Thursday, March 31, 2016

Equal Justice Coalition Honors Rep. Brad Hill

The Equal Justice Coalition honored Rep. Brad Hill (R-Ipswich) with a Beacon of Justice Award at its annual Beacon of Justice Awards ceremony at the State House on March 23.

The coalition recognized Rep. Hill for his support for civil legal aid, which assists low-income individuals and families in resolving issues related to basic necessities such as housing, employment, classroom accommodations for children with disabilities and conflicts related to child support and custody, divorce, and domestic violence.

“I’m proud to receive this award from the Equal Justice Coalition,” said Hill. “I look forward to my continued work with the Equal Justice Coalition, which is dedicated to ensuring that all those who qualify for this vital service can access it in times of need.”

Rep. Hill currently serves as the Assistant Minority Leader.

Monday, March 28, 2016

Rep. Lombardo: $15/Hour Wage for Fast Food, Big Box Workers Would Devastate Mass. Economy

The following opinion piece by State Representative Marc Lombardo (R-Billerica) appeared in the March 27th edition of the Boston Globe’s Globe North section:

Raising the minimum wage for fast food and big box store employees to $15 an hour would be devastating to the Massachusetts economy. This proposal fails to understand the basic principles of a supply and demand economy and as a result, it would have painful ramifications on the cost of goods and availability of jobs in our state.

The irony of the proposal is it would hurt the very people it attempts to help. Business owners would see significant cost increases to operate and would likely respond by cutting jobs or raising prices. Either response hurts minimum wage earners as they will find themselves out of a job or not able to afford a $12 Big Mac.

Further, minimum wage earners who work outside of the $15 an hour minimum wage industries would be disadvantaged as they would experience higher costs for goods without the benefit of the extra wages being paid to minimum wage workers.

Seattle in 2014 approved a phased-in hike in the hourly minimum wage to $15 with an initial increase to $11 in April 2015. A recent American Enterprise Institute blog post by Mark J. Perry noted the city started “ . . . suffering significant job losses, which then contributed to a noticeable spike in the number of the city’s unemployed workers and a sharp jump in the city’s jobless rate between April and December.”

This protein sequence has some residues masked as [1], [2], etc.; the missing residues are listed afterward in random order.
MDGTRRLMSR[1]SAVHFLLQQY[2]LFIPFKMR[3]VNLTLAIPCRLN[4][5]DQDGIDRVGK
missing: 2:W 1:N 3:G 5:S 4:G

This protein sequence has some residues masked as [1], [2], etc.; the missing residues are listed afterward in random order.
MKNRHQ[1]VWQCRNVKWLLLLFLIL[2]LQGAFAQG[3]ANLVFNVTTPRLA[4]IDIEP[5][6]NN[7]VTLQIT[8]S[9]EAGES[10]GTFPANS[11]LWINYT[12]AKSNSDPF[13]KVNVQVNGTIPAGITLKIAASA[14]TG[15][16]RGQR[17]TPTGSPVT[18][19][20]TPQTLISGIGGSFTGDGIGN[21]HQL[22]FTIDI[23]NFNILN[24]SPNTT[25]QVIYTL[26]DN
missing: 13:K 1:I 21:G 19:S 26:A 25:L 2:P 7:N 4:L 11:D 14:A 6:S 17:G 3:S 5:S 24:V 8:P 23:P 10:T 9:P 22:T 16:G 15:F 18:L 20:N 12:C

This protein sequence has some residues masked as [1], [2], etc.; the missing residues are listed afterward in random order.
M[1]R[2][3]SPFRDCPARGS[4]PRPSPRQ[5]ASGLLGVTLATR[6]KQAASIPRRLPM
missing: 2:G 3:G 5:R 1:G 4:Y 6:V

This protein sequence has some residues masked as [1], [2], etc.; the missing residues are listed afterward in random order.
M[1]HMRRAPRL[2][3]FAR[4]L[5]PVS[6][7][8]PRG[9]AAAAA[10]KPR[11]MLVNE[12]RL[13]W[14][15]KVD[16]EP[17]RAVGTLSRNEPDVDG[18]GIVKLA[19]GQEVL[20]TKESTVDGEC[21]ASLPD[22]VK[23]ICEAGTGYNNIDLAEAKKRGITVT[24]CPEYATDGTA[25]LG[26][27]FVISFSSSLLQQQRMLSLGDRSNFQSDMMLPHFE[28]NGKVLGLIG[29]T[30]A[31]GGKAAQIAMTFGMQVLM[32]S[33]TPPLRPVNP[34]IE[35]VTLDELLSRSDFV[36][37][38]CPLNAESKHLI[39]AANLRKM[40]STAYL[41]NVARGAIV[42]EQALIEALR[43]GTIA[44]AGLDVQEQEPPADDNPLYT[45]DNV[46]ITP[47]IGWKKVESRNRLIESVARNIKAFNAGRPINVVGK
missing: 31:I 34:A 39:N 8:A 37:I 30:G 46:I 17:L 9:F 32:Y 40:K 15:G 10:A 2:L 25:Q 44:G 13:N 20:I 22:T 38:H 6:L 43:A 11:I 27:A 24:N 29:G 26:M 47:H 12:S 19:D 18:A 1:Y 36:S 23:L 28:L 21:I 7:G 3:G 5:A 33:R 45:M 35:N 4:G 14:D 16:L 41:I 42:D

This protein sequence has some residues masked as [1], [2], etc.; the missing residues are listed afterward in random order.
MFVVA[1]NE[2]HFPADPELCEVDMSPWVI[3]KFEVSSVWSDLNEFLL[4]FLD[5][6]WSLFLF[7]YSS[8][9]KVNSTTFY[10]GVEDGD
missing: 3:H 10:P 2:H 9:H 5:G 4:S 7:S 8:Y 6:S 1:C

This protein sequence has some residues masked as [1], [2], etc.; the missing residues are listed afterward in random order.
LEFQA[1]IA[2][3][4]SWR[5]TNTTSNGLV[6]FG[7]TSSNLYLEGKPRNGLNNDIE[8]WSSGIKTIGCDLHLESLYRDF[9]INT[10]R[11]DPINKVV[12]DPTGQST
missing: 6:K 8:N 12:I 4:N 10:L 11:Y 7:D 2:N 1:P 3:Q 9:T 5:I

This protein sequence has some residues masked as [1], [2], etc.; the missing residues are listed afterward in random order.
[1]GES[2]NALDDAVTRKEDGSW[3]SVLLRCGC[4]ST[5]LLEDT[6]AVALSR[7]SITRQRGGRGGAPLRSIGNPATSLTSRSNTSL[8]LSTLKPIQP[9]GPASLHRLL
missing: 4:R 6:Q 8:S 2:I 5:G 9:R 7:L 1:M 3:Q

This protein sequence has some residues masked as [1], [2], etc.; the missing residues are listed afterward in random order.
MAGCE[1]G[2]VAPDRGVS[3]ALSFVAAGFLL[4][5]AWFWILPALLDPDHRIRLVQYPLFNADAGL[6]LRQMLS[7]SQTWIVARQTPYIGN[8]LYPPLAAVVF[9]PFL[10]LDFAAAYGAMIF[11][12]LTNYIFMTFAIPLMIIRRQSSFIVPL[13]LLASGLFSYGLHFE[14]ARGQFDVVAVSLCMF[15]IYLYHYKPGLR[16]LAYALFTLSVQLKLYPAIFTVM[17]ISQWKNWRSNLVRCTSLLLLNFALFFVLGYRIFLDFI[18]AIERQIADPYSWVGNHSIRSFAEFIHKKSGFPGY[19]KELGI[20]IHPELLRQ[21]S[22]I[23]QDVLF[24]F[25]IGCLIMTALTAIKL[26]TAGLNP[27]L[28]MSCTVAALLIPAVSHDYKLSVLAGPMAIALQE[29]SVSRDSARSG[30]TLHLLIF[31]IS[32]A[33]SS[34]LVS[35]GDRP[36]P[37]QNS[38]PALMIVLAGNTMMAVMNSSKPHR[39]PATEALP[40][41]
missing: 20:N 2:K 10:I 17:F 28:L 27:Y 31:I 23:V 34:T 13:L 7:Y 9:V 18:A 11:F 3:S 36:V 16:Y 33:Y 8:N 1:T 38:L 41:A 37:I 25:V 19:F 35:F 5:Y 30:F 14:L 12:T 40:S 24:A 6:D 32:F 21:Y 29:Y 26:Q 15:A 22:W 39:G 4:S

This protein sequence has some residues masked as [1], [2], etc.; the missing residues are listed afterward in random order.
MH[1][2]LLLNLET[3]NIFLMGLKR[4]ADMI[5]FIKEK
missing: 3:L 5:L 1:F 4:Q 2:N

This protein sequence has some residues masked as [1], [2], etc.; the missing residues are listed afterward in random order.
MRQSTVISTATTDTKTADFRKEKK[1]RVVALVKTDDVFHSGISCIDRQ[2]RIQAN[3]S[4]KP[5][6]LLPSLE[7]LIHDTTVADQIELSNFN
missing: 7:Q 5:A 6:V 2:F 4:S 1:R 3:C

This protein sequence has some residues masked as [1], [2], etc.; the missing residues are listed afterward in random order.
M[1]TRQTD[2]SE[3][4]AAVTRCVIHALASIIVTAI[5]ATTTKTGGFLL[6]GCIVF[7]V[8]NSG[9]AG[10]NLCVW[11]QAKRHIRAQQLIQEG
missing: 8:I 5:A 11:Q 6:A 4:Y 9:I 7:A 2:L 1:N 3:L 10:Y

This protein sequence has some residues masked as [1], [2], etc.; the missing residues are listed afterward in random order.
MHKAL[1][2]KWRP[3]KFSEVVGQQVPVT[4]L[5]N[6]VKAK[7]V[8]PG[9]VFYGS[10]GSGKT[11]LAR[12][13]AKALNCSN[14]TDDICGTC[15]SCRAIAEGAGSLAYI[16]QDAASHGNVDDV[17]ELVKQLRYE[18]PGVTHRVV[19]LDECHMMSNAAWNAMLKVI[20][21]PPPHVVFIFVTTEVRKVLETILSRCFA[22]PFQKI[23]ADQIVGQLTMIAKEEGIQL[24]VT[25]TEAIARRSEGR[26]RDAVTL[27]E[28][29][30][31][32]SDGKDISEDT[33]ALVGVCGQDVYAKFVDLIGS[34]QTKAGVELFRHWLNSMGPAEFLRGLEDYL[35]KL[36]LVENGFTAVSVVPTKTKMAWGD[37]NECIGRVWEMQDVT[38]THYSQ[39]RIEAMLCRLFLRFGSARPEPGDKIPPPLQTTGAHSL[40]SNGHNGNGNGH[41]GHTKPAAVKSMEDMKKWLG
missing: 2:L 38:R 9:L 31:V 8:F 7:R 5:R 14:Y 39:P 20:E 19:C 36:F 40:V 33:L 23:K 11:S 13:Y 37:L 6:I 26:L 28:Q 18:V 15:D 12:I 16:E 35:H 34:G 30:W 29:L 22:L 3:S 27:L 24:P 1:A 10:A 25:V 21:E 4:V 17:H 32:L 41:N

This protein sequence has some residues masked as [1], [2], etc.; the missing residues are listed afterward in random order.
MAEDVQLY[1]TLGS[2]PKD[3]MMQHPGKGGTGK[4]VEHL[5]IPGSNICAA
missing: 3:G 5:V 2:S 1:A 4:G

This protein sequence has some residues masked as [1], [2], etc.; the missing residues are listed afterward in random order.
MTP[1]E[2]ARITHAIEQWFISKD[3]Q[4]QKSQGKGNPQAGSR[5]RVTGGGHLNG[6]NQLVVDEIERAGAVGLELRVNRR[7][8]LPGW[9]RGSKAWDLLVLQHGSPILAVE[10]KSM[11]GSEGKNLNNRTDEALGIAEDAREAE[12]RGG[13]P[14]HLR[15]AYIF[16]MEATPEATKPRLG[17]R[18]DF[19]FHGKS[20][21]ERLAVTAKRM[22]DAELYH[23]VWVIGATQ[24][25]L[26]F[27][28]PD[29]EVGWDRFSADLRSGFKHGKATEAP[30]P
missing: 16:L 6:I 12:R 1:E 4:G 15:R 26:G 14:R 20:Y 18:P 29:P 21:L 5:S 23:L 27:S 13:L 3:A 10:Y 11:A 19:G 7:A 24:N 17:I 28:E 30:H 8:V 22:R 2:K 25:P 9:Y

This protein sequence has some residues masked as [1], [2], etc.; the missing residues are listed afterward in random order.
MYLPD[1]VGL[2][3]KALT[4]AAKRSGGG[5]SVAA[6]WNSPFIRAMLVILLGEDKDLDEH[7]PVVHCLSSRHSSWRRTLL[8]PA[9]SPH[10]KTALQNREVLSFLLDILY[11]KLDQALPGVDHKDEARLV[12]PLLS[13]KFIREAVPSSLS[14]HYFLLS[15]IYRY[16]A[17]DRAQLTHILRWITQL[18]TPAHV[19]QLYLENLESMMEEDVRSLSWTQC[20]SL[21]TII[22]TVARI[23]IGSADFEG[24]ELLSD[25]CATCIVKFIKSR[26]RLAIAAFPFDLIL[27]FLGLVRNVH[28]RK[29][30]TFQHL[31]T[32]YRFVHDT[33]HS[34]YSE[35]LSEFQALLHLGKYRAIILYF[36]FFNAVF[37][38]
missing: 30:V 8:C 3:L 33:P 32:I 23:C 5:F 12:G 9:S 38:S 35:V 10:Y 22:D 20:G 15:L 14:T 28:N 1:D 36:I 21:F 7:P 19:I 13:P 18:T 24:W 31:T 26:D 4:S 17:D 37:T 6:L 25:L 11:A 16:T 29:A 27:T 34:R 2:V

In addition, the impact on youth jobs will be devastating. Statistics show that the percentage of teens with jobs is sharply down from past decades. Often the first jobs we held as youths shaped our work ethic, taught us life skills, and showed us the value of a dollar. Youth job availability will certainly be damaged under this minimum wage proposal because of the high cost of inexperienced labor.

This proposal falls firmly under the “Do as I say, not as I do” category. State senator Daniel Wolf is a Hyannis Democrat who is also the CEO of Cape Air. The State House News Service reported that Wolf is “. . . both a supporter of the higher minimum wage and an airline CEO who can’t currently afford to pay that wage to all employees.” Doesn’t this statement speak volumes about the practicality of this bill?

Tuesday, March 15, 2016

Representative Kane on ‘Greater Boston’

Representative Hannah Kane (R-Shrewsbury) was a guest on WGBH’s Greater Boston last week.  She joined host Jim Braude and No-Boston Olympics Co-Chairman Chris Dempsey for a discussion of the landmark Massachusetts opioid bill, the proposed 2016 ballot question to legalize recreational marijuana, and MBTA funding issues.

You can watch the segment in its entirety by playing the video link attached below or by clicking here.  The segment, which runs for approximately 7 minutes, begins at the 10:15 mark.